“This is one of the lessons we should learn going forward: that you just cannot stop with race,” said panelist Nwamaka Eneanya, a health-equity researcher, attending nephrologist, and assistant professor of epidemiology and medicine at the University of Pennsylvania. “We know for a fact that there are things that affect creatinine—medications, kidney disease, muscle mass, some genetic biomarkers—none of these things were used in these original studies that were assessing a biological outcome.”

Panelists discussed several key areas that required urgent action:

  • Increase transparency with patients whenever a clinician uses their identity to determine a diagnosis, prognosis, or treatment plan.
  • Collect evidence and data that inform what truly drives observed differences across populations—the social, environmental, and biologic determinants thereof—and based on that knowledge develop tools and biomarkers that accurately, reliably, and consistently yield precise diagnoses, prognoses, and treatments.
  • Diversify the voices in the search for solutions—with patients from underrepresented groups front and center—and bring together clinical and sociological perspectives.
  • Acknowledge that biomedical science may not have all the answers and that researchers and clinicians should collaborate with other disciplines that have looked at health inequities in marginalized communities for centuries.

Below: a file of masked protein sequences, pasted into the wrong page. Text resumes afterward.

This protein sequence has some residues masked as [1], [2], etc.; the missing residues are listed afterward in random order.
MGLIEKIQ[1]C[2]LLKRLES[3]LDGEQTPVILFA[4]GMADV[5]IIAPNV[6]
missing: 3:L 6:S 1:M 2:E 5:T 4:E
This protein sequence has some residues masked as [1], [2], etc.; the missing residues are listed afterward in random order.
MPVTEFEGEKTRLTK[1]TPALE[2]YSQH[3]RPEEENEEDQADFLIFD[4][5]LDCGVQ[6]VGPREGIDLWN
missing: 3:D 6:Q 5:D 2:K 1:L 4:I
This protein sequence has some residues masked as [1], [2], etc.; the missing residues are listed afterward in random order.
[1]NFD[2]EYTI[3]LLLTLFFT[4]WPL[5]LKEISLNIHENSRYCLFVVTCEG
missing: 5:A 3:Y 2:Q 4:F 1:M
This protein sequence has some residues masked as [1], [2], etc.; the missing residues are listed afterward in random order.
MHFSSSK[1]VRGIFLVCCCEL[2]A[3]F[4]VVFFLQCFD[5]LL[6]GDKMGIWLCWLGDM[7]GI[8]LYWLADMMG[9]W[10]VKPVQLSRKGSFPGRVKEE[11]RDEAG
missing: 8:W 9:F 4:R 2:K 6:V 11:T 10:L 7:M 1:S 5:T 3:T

Panelist Arjun Manrai also cautioned colleagues to beware of false dichotomies as in the argument that race must be used in assessing kidney function to capture biological differences.

“That is a false dilemma embedded into our collective consciousness that we either use race or we are inaccurate. In reality, there is an infinite number of ways to remove race from these equations,” said Manrai, HMS assistant professor of pediatrics and of biomedical informatics at Boston Children’s Hospital, where he directs a research lab that develops machine learning methods to improve clinical decision-making tools. “It is crucial to understand the strengths and weakness of the different approaches to removing race clinical tools.”

Neil Powe, professor of medicine at the University of California-San Francisco and a graduate of HMS, cautioned that purging race from clinical algorithms alone will not solve deeper pathologies that drive racism in the practice of medicine.

“Even more concerning than writing a patient’s race in the medical record is clinicians looking at a patient and treating them on the basis of their skin color and other physical and visible characteristics—that’s what George Floyd taught us,” said Powe, who is a general internist with longstanding interest in health inequities. “It wasn’t a card with the race, it was someone making assumptions about motivations or desires or values.”

“If we want to get rid of bias—explicit or implicit—we have to go deeper in examining physicians’ biases, our own biases, not just race in clinical algorithms, that’s where our emphasis should be,” Powe said.

The role of AI and machine learning in equitable medicine

“No conversation about precision medicine would be complete without addressing what is arguably the greatest scientific disruption poised to reshape the practice of medicine: advances in computational science,” Daley said.

As recently as 10 years ago, clinical AI was more of a theoretical exploration. Today, machine-learning tools are being used in medicine to diagnose disease, make prognostic decisions, and inform treatment choice.